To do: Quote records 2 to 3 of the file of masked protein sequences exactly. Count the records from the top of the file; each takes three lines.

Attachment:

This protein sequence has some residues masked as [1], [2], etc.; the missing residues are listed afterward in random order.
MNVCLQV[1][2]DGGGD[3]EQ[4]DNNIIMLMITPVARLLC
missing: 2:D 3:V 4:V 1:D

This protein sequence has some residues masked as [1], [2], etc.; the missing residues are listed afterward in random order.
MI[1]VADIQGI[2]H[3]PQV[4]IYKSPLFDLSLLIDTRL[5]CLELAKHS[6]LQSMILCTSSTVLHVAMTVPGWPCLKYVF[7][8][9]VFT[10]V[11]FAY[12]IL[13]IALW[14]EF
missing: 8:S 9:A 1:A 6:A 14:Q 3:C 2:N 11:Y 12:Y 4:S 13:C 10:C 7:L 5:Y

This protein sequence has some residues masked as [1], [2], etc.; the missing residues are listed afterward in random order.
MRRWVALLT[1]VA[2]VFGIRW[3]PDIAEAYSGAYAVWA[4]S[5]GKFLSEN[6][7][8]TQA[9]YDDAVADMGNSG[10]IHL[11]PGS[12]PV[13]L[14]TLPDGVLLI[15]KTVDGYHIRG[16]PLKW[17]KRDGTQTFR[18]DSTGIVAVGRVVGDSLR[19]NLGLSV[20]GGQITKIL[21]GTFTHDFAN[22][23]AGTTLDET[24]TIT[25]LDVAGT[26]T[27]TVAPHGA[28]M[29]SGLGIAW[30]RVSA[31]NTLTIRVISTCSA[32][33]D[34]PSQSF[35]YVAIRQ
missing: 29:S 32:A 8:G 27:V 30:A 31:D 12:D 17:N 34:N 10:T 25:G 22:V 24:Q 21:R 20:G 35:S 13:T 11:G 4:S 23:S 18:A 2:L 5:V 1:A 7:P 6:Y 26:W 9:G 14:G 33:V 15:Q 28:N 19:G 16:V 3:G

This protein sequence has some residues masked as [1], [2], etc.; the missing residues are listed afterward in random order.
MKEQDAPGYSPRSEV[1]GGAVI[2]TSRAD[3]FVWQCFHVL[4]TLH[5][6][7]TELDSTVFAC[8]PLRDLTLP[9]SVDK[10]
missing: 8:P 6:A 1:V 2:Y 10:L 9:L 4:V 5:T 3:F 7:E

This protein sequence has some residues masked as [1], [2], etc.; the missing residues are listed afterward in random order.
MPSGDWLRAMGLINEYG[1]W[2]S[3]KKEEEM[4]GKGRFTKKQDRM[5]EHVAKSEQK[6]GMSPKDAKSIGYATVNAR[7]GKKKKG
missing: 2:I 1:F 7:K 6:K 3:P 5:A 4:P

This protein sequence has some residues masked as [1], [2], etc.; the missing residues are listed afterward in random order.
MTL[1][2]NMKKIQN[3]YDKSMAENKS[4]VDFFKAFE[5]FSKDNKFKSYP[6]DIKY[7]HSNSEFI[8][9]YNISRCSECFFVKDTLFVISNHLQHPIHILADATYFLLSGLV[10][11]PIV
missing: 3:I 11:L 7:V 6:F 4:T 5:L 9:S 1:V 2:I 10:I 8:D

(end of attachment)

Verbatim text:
This protein sequence has some residues masked as [1], [2], etc.; the missing residues are listed afterward in random order.
MI[1]VADIQGI[2]H[3]PQV[4]IYKSPLFDLSLLIDTRL[5]CLELAKHS[6]LQSMILCTSSTVLHVAMTVPGWPCLKYVF[7][8][9]VFT[10]V[11]FAY[12]IL[13]IALW[14]EF
missing: 8:S 9:A 1:A 6:A 14:Q 3:C 2:N 11:Y 12:Y 4:S 13:C 10:C 7:L 5:Y

This protein sequence has some residues masked as [1], [2], etc.; the missing residues are listed afterward in random order.
MRRWVALLT[1]VA[2]VFGIRW[3]PDIAEAYSGAYAVWA[4]S[5]GKFLSEN[6][7][8]TQA[9]YDDAVADMGNSG[10]IHL[11]PGS[12]PV[13]L[14]TLPDGVLLI[15]KTVDGYHIRG[16]PLKW[17]KRDGTQTFR[18]DSTGIVAVGRVVGDSLR[19]NLGLSV[20]GGQITKIL[21]GTFTHDFAN[22][23]AGTTLDET[24]TIT[25]LDVAGT[26]T[27]TVAPHGA[28]M[29]SGLGIAW[30]RVSA[31]NTLTIRVISTCSA[32][33]D[34]PSQSF[35]YVAIRQ
missing: 29:S 32:A 8:G 27:V 30:A 31:D 12:D 17:N 34:N 10:T 25:G 22:V 24:Q 21:R 20:G 35:S 13:T 11:G 4:S 23:S 18:A 2:L 5:V 1:A 7:P 6:Y 26:W 9:G 14:G 33:V 15:Q 28:N 19:G 16:V 3:G